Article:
Five thoughts from Georgia State’s win over South Alabama

Devin Mitchell’s 3-pointer with 11 seconds left completed an eight-point rally and lifted Georgia State to a 78-77 win over South Alabama on Saturday at GSU Sports Arena.

Georgia State closed the game with an 8-0 run in the final 1:13 to snap its two-game losing streak.

It started with three free throws by Mitchell with 1:13 left.

“Those were huge, absolutely huge,” coach Ron Hunter said. “He saw it go in so that shot in the corner was easier.”

The run continued with two free throws by Malik Benlevi, and ended with the 3 by Mitchell. Without a point guard on the final possession because they are all injured, Hunter wanted his shooters spaced around the perimeter because he wanted a 3-pointer for the win. He didn’t want the game go to overtime. Jordan Session ran a ball screen, and Justin Seymour hit Mitchell in the corner.

“I knew it was going in as soon as it left,” Mitchell said. “I’ve been working on that corner 3 all week.”

South Alabama missed a 3-pointer on its final possession.

The Panthers won despite playing without freshman guard D’Marcus Simonds (knee) for the third consecutive game, and without leading scorer Jeremy Hollowell and Willie Clayton, who fouled out. in the final minutes.

Benlevi led Georgia State (8-6, 1-1 Sun Belt) with a career-high 19 points on 6-of-8 shooting. Hollowell and Jeff Thomas added 15.

Here are five observations about the game:

Free throws and turnovers. Hunter said the Panthers won the game because of their free-throw shooting in the second half. After making 2 of 9 in the first half, Georgia State made 15 of 17 in the second. South Alabama made 3 of 3 in the first half, but only 9 of 18 in the second.

Georgia State committed 16 turnovers, but only two in the final 3:16. South Alabama committed 18 turnovers, including two in the final 1:11.

“It kind of reminded me a little bit of the press in the Baylor game,” Hunter said of the Panthers’ famous win in the 2015 NCAA tournament. “We said in the timeout, ‘keep fighting, let’s see what happens.’”

Injuries. Georgia State may be forced to play Troy on Monday without Simonds, who Hunter said may return next weekend; Austin Donaldson, who suffered a neck injury near the end of Saturday's game; and Isaiah Williams, who suffered an shoulder injury a few days ago, but managed to play four minutes Saturday.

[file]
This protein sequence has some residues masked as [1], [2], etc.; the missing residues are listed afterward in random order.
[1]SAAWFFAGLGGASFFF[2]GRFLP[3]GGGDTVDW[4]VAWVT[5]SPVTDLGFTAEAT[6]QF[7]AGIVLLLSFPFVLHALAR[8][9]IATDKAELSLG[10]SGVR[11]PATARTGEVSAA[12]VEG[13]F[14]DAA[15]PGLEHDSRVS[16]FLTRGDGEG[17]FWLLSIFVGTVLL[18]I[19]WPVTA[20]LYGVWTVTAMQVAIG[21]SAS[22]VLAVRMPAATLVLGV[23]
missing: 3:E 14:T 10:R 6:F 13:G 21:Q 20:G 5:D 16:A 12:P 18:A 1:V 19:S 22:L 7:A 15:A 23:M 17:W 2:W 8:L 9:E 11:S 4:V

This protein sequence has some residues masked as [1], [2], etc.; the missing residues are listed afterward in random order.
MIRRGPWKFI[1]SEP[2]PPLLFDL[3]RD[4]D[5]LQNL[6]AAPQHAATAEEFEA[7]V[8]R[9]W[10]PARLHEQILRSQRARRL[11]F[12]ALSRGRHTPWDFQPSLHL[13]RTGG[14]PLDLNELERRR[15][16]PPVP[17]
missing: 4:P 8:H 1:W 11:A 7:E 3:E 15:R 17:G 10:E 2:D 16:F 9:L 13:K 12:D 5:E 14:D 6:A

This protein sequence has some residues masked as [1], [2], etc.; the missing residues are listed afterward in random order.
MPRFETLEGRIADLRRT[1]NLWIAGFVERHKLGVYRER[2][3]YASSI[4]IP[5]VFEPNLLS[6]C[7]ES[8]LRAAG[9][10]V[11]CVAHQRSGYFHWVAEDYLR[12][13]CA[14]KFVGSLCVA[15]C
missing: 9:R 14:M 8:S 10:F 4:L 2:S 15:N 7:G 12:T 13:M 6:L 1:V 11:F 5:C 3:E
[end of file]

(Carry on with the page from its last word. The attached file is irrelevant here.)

“We have to keep fighting until we can get healthy,” Hunter said.

Lots of 3-pointers. A decent 3-point shooting team (36 percent), the Panthers let fly against the Jaguars with 27 attempts, seven made.

In the first half, Georgia State took 30 shots, 17 of which were 3-pointers. They made five (29.4 percent).

South Alabama, a poor 3-point shooting team (28.6 percent), made 11 of 23, including 6 of 13 in the first half.

The Panthers kept firing in the second half, putting up two more in the first 90 seconds of the second half, making neither.

“I don’t think any of them, except for two, were bad shots,” Hunter said. “We were so poor in the first half with our frees, we’d better make some 3s.”

Jeff Thomas gets hot. When Thomas signed with Georgia State, some players said he had a better jump shot than R.J. Hunter, who is the school's all-time leading scorer. While Thomas' stroke is solid, it hasn't resulted in anything close to what Hunter did. He averaged 6.1 points on 37-percent shooting as a freshman last season, and is averaging 6.5 points per game this season.

He came off the bench and made two 3-pointers Saturday, but he was locked on with his mid-range jumper. He made 6 of 13, 2 of 8 3-pointers.

“I thought out bench was terrific,” Hunter said.

Seymour finished with seven points, Donaldson and Mitchell six each and Clayton five points and seven rebounds.

Jeremy Hollowell is not hot. The senior and the team's leading scorer (14.8) continued to struggle with his shooting, making 5 of 14, including 1 of 7 3-pointers, before fouling out with 6:35 left.

It was the fifth consecutive game in which he didn’t make at least 50 percent of his shots. During the four previous games, he was shooting 38 percent, decreasing his season average to 41.

The atmosphere. Because of the winter storm, it didn't feel like a home game. The ticket office was closed, making the event free. Still, a few hundred showed up. There were no cheerleaders, dancers, band, between-breaks entertainment, or even a halftime performer, so the atmosphere was more neutral than encouraging. ESPN3 didn't televise it as planned.

Hunter said it felt more like a scrimmage at times.

“It was a strange environment, but when it comes to March no one is going to care,” Hunter said.